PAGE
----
Back to hand weeding, or simply leaving the weeds. Back to non-chemical pest control, or just accept that perfect vegetables don't exist in the wild!

Ditch the chemicals
Ditch the chemicals

The most important thing to help nature is to stop using toxic chemicals:

Ditch the Roundup!

What is it?

Roundup is a herbicide used for controlling weeds. The active ingredient in Roundup is glyphosate, a highly toxic chemical which weakens the immune system of insects making them more vulnerable to disease and therefore death. Glyphosate is also a known carcinogenic to humans, meaning that it may cause cancer when using it unprotected. Really not a nice thing to use!

Alternatives to Roundup

Hand weeding. We should change our idea of gardening a bit: why do we see watering as an essential gardening job, but not weeding? Just see weeding as another gardening job; it is very relaxing and you may even get a robin joining you (or the chickens if you have them!).
OR, let the garden do its own thing and stop weeding all together! After all: weeds are just native plants growing in their native environment.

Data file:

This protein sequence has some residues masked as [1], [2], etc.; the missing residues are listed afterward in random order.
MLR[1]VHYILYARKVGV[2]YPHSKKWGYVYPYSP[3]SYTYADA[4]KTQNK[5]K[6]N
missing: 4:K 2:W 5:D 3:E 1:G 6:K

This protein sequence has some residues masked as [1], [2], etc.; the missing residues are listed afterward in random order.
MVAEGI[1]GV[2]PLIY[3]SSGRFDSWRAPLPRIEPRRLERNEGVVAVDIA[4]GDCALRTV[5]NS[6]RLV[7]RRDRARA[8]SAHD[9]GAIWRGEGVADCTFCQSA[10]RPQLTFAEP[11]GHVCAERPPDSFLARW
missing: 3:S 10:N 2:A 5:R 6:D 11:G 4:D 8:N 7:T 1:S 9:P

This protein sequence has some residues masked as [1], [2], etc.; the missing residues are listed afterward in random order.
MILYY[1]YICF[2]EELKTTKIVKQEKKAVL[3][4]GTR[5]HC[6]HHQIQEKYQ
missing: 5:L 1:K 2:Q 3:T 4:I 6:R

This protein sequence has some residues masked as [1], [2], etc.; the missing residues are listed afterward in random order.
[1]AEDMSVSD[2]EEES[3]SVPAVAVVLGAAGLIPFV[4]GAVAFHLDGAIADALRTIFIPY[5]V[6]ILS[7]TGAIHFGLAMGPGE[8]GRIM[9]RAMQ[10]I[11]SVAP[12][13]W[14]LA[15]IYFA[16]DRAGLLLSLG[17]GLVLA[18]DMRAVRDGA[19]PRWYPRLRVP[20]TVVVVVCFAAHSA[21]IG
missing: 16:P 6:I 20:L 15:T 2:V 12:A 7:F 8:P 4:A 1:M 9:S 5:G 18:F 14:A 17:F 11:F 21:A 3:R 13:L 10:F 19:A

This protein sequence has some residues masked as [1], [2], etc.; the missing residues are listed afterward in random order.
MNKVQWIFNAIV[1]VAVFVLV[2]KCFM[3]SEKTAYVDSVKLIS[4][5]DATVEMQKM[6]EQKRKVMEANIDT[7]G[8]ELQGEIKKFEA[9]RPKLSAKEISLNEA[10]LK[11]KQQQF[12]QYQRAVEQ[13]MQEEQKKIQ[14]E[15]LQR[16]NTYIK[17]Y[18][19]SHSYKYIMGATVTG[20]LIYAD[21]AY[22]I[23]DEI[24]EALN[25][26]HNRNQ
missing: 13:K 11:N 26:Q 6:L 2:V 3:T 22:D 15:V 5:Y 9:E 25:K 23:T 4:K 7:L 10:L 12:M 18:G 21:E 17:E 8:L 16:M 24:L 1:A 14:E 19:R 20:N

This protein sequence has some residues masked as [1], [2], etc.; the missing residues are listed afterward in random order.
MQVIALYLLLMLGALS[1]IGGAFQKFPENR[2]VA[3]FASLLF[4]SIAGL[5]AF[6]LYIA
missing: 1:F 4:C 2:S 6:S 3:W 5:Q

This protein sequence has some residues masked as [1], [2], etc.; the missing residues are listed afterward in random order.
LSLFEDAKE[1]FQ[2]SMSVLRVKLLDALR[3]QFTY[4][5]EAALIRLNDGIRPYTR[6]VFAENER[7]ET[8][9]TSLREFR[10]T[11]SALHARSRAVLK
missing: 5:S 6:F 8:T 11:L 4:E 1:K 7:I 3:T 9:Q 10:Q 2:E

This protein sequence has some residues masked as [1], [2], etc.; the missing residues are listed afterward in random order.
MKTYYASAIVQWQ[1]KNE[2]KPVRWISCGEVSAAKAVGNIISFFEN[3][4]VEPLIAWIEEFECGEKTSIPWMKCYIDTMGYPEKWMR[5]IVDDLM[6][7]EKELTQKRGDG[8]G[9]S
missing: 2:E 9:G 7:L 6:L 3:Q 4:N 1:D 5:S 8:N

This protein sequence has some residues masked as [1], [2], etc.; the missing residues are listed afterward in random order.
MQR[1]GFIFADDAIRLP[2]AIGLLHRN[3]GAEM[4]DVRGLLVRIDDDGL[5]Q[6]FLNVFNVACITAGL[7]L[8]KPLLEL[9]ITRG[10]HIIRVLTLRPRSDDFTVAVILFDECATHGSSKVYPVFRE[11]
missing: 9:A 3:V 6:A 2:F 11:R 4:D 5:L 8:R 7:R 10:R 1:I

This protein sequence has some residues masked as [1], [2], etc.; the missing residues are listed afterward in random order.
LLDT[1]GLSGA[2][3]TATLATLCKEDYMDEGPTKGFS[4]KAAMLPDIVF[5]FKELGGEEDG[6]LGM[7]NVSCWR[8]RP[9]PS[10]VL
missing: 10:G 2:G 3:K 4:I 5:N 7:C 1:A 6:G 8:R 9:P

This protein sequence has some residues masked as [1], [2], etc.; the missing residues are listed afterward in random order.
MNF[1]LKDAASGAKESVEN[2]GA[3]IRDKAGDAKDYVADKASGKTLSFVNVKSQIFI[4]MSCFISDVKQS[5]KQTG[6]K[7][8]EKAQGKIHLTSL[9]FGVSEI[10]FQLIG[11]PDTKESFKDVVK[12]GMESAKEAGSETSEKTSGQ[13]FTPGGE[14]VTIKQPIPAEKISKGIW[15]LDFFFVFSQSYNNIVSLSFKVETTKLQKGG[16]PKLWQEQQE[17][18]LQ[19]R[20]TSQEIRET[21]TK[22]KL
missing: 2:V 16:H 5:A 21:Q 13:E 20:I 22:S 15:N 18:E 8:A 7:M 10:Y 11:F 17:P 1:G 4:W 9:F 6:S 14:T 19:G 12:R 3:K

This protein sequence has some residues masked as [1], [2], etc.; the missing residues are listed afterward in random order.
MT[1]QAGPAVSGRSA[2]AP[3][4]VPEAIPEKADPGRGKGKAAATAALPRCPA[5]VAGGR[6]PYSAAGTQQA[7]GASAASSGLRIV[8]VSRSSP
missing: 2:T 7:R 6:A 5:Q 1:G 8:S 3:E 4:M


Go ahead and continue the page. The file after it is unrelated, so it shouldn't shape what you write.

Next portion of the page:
Ditch the synthetic pesticides!

What is it?

The majority of synthetic pesticides contain chemicals called cypermethrin and permethrin, which are highly toxic to all insects, including bees and bumblebees, but also to fish and aquatic insects. When washed off the plants, it can enter the streams and rivers via runoff water, where it can then kill fish. It also not entirely know whether these chemicals are carcinogenic to humans too, so probably best to stay safe and don't use them.

Alternatives to pesticides

Accept that creatures only become a pest if there is no natural predator. How to attract natural predators, go to Bees & Insects
Also accept that 'perfect' vegetables and flowers don't exist in the wild.
A well-balanced ecosystem which supports a wide range of birds and insects will naturally control pests. Sometimes it means that one of your cabbages gets damaged, but usually the rest survives and you can just cut off the nibbled-on bits.

  • By the way, protect your cabbages with very fine netting or fleece to keep cabbage white butterfly from laying their eggs on your plants. I always plant one or two leftover seedlings in between the ornamental flowers as I like butterflies and the cabbage white has a place in nature too.
  • Plant nasturtiums in between your peas and beans as aphids will prefer the nasturtiums, leaving the beans and peas alone. And it looks pretty!
  • Slugs can be a real problem in the UK, especially with dwindling hedgehog numbers. The RSPB has some very good advice on deterring slugs the chemical free way. Personally I have used Slug Wool Pellets, which worked quite well and is based on wool which when moistened creates a 'painful' barrier to slugs.